Negative Eugenics in America: the case of "Mongolian imbeciles"

    The child shows Down Syndrome (Trisomy 21), the result of duplication of Chromosome 21 in the gamete from one of his parents. Because the characteristic epicanthic eye fold of Down Syndrome superficially resembles that seen in some Asian populations, Down Syndrome was for many years called 'Mongolism.' Some racialist scientists went so far as to suggest that the syndrome was a 'regression' to a more primitive [i.e., non-white] type. The illustration is from a 1912 book by Henry Goddard, a founder of modern psychology, who suggested that the condition was a hereditary characteristic of particular pedigrees. Incorporating Goddard's technical categories of 'imbecile' for an adult with a mental age of 7~12, or 'idiot' for a lower mental age, such persons were called 'Mongoloid imbeciles' or 'idiots.' Thus stigmatized, persons showing Down Syndrome were institutionalized and received little or no education or training, perpetuating the stereotype of mental deficiency. This derogatory term is seldom if ever heard nowadays.

    The chromosomal basis of Down Syndrome was not recognized until the 1960s. Down Syndrome is 'genetic,' because it results from a chromosome duplication in a parental gamete, but not 'hereditary,' because almost all persons showing Down Syndrome are functionally sterile and cannot pass on gametes with a duplicated chromosome to the next generation. Down Syndrome is therefore a 'sporadic' genetic condition that does not run in families, contrary to Goddard's assertion. With family support, social services, and appropriate education, persons with Down Syndrome are often able to function well in society.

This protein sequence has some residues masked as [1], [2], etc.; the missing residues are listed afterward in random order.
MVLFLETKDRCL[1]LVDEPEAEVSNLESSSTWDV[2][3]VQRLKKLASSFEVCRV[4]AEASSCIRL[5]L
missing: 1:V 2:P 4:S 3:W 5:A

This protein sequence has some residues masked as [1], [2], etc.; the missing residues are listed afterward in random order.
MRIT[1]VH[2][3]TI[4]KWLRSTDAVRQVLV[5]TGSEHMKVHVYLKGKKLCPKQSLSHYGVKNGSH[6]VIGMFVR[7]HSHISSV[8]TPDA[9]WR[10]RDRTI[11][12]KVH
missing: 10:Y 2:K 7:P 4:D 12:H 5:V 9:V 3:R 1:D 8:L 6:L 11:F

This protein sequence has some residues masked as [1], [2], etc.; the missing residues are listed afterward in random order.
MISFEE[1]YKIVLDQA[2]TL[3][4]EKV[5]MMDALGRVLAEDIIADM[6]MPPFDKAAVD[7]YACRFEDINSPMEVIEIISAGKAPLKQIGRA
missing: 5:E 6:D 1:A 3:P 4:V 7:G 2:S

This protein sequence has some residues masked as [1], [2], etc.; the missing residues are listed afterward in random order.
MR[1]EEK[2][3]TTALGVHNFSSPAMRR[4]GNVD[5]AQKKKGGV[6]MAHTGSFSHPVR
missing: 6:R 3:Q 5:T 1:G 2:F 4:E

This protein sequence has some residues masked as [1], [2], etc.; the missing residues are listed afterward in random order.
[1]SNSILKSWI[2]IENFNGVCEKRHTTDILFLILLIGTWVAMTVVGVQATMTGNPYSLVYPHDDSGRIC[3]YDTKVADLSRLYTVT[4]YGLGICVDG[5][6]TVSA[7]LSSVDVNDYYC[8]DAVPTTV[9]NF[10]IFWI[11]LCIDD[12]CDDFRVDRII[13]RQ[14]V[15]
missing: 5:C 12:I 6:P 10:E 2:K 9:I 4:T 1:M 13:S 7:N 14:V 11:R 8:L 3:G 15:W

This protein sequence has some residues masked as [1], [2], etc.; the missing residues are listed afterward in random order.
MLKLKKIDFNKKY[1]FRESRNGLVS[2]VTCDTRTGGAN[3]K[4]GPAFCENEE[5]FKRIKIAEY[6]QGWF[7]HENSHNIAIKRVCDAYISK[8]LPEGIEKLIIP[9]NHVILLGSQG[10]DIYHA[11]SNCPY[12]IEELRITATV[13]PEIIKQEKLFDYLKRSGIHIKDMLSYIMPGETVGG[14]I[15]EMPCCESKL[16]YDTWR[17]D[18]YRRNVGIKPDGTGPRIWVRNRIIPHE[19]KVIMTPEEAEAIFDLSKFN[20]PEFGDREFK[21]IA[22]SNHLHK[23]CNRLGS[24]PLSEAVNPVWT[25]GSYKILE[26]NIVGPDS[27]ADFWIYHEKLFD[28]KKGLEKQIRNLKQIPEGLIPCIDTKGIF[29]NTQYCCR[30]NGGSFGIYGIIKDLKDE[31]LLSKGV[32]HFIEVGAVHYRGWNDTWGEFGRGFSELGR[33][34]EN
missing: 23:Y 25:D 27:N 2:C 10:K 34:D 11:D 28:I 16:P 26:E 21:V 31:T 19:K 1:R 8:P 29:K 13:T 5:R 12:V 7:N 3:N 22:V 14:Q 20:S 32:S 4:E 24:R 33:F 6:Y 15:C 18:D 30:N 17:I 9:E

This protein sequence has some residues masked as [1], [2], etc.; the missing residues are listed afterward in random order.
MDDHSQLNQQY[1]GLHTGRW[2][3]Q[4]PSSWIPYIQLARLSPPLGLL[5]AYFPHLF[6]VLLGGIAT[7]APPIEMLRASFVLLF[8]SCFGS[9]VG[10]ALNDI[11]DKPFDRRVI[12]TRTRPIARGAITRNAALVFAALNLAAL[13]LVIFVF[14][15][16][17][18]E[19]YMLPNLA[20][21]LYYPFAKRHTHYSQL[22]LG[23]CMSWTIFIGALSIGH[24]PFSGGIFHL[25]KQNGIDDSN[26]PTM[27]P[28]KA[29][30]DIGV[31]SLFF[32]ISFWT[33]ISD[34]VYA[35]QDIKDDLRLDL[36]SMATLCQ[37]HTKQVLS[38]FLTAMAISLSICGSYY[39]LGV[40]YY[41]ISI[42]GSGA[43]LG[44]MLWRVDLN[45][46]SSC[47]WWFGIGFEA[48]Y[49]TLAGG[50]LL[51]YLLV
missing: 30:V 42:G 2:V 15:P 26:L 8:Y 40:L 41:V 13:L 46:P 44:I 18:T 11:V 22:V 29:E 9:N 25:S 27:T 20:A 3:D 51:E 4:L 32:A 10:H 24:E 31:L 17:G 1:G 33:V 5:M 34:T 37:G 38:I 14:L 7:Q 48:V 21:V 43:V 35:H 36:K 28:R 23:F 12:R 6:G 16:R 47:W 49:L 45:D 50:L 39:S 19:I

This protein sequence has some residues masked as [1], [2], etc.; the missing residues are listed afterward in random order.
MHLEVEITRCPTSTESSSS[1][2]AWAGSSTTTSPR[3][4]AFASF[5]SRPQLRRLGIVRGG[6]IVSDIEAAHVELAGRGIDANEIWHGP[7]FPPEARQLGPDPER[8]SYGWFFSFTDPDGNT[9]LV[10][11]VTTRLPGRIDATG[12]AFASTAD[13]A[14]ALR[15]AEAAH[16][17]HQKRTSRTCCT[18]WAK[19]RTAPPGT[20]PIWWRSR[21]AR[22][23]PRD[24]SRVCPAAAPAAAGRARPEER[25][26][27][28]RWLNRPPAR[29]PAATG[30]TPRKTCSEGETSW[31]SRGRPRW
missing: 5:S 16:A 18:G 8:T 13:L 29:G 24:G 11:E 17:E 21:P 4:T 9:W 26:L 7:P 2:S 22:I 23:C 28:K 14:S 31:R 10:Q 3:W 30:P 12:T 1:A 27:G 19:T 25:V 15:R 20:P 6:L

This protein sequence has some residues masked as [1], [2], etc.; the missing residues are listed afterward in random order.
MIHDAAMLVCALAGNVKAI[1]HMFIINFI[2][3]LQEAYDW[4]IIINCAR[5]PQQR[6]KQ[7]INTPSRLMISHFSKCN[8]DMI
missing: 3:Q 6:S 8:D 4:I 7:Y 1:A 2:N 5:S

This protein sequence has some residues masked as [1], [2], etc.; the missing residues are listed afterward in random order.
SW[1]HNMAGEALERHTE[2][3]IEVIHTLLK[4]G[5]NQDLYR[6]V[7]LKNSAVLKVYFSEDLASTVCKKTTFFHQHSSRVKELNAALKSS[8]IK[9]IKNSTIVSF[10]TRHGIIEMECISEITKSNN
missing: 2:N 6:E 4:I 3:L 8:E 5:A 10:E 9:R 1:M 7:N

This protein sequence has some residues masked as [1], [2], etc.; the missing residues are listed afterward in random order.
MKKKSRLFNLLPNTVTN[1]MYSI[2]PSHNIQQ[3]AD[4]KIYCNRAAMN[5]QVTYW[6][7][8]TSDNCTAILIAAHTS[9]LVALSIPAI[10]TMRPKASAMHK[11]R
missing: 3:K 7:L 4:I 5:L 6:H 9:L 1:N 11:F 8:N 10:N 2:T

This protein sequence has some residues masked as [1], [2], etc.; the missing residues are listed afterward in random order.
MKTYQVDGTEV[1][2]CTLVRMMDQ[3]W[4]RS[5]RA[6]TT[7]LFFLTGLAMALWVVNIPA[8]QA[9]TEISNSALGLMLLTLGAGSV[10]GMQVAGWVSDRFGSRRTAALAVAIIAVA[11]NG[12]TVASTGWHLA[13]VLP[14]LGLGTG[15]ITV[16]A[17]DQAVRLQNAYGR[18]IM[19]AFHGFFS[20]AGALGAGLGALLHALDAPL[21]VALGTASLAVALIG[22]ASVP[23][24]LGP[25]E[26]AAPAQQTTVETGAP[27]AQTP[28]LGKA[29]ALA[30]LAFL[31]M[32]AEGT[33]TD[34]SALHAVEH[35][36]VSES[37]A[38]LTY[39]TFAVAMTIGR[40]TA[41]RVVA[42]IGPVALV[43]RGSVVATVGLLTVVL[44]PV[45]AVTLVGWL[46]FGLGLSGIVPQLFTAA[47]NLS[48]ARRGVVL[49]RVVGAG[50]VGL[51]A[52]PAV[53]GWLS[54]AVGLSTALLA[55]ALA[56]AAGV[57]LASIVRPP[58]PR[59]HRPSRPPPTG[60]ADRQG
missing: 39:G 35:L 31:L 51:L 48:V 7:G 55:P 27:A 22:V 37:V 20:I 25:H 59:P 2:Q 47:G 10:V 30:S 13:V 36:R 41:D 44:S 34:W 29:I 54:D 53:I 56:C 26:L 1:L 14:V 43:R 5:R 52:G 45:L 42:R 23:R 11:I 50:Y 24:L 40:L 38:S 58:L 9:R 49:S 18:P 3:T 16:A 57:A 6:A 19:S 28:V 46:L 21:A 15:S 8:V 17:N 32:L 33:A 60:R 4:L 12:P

See [http://www.dsrf.org/home/] for further information.

    [NB: Goddard's book is a classic of bad science. The "Kallikak" family was a multi-generational kindred, in which Goddard traced such traits as poverty, criminality, alcoholism, supposed low mental function, etc. over several generations, and concluded that they followed simple Mendelian patterns. Goddard was not troubled by "familiality", the tendency of members of a family to resemble each other (Bach's family are all highly musical), nor the persistent effects of low socio-economic status on behavior. Goddard went so far as to doctor his photographs: the eyes in the photo above have been crudely darkened so as to suggest depravity. Also in this instance, if the woman is the boy's mother, her apparent older age may be the principal factor contributing to Down Syndrome, where the probability of affected children rises sharply with advance maternal age. Goddard missed this.]

(c) Sheilagh

From a 2009 photographic exhibition of children with Down Syndrome and their families. The family resemblances are far more apparent than the syndrome.

Images from the Eugenics Archive, and © 2009 Sheilagh O'Leary; text material © 2009, 2018 by Steven M. Carr